PGA pressure to bring player humanity to the fore

A few years ago, I was in a putting contest. You might not guess this, but I’m good at putting. I’m not talking about mini golf here, but also windmills, clown mouths and pirates, etc. No, I’m talking about the official putt, par 2 on every hole, no silly obstacles. Some of you may remember that the putting contest was once broadcast on TV and Billy Packer was in charge of the announcement.

Anyway, I was 16 or 17 years old and I was in two rounds of the Putting Championship and weirdly I shot a 30 in the first round (6 under!) and was actually in my division leader. It was unexpected, to say the least. It was my first game and I had a ridiculous putting style where I would stick out my left leg, kind of like a Tony Battista-esque open stance.

I can’t begin to describe the pressure I felt in the second round. It felt like a pro wrestler screaming on my back and an accordion playing polka on my chest. It’s not just putting difficulty. It’s not just breathing difficulties. I felt like my whole body was giving way, like one of those foldable wooden shoulder toys.

Needless to say, I crashed in the second round.

So yeah, I think about this Sunday as we watch a bunch of young, talented contenders trying to win the PGA Championship for the first time. It’s ugly to say the least.Chilean Mito Pereira started the day at 9 under, three shots ahead of an American (Will Zaratoris) and a Briton (Matt Fitzpatrick), Then went 5 under over another American (Cameron Young) and a Mexican (Abraham Ancer) 4 under

Combined, these five players have won — let me do some simple calculations here — well, zero Grand Slam titles. In addition, the five players also won a PGA Tour event, and that was Ancer’s win at the WGC-FedEx St. Jude Invitational last year, although to be fair, Fitzpatrick was in Europe (now DP World). ) have won seven times on the tour, and Zara Torres has competed in several majors, so they’re not exactly green.

But they are green.

If you’re the kind of person who likes to watch car wrecks, this promises to make Sunday’s TV show stand out. After all, what do you think will happen when you have five talented but no doubt panicked players trying to win a major golf tournament while cutting back on lunch?

right. This is what happened. Anser walked off the stage early, bogeyed on the first hole, and then dropped out of contention with bogeys on the 7th, 8th and 9th holes and out of the TV rotation. Heck, he’s five points behind at the start anyway, and it’s not that far off.

Only four children remain. Fitzpatrick is undoubtedly the most experienced of the four, having played in 28 majors — more than double the other three combined. He leaked a bit on the back nine and ended all hope when he bogeyed instead of birdie on the short and relatively easy par-4 17th. That was two shots between him and eventual winner Justin Thomas.

Then, when Fitzpatrick made a bogey on that hole, Pereira appeared to be over. All the while, Pereira looked surprisingly calm, considering he had never experienced anything like it. He looked so likely to be the winner that CBS asked his friend Joaquin Niemann to learn about his psychology and what the victory meant for Chile (answer: he was fearless; what it meant for Chile major).

But then Pereira made a 12-foot birdie putt on the 17th, stopped half a lap from the birdie, and then held a one-shot lead on the 18th, when Pereira, who suddenly looked uneasy, quickly pushed him The tee cut into the creek, and that’s it. It’s a shame — it really was a great first-time major for him. “On Monday I just want to advance,” he would say.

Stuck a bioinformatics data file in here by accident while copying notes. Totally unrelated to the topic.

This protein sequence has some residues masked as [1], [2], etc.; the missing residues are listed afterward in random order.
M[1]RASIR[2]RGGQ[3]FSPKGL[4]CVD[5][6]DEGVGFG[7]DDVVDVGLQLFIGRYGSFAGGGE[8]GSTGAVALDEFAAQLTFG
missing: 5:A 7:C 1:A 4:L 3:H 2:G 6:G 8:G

Meanwhile, Will Zalatoris has made four bogeys, and frankly he needs a few small miracles to keep a few of them from getting worse. But he persevered — the guy’s main record is really impressive — and he hit a key par on the 18th to finish at 5 under, ahead of the other first-timers.

But, as you know, he didn’t win the PGA Championship.

Look, it turns out that in the far-flung, Justin Thomas — a former world No. 1, FedExCup champion who already owns a PGA Championship — is on a charge of one kind, one kind. This isn’t exactly Nicklaus at Augusta. On the sixth hole, Thomas actually hit his tee — I mean a real shank, like he dropped his club and everything and needed to make an 18-footer for a bogey.

He was par on the front nine and seemed to have no momentum. He was seven shots behind. But then he made back-to-back birdies at Nos. 11 and 12 to 4-under, and just seeing his familiar name on the leaderboard certainly changed the atmosphere.

It’s like the moment when the substitute teacher tries to put things together and then the principal walks into the classroom.

Thomas didn’t do anything special on his way in, but he birdied the 17th hole to 5 under, which meant he and Zara Torres made the playoffs.

Thomas then played special in the three-hole playoff. He drove into the rough for the first time, but somehow recovered to birdie after a good wedge shot. Then he hit a shot on the 17th green and made another birdie.

Zara Torres wasn’t bad in the playoffs — a birdie and two pars should give you a shot. But he was probably beaten by the best golfer on the planet. Thomas wins the PGA Championship for the second time.

“A strange day,” he would say, and it was strange. But that’s why we watch, right? What’s the point if these golfers are immune to pressure, if they don’t feel the weight of golf history, if they can hit the ball with ease at the biggest events? Let’s see how Iron Mikes hits the perfect shot every time.

No, we want to see humans there. Sometimes it’s breathtaking. Sometimes ugly.

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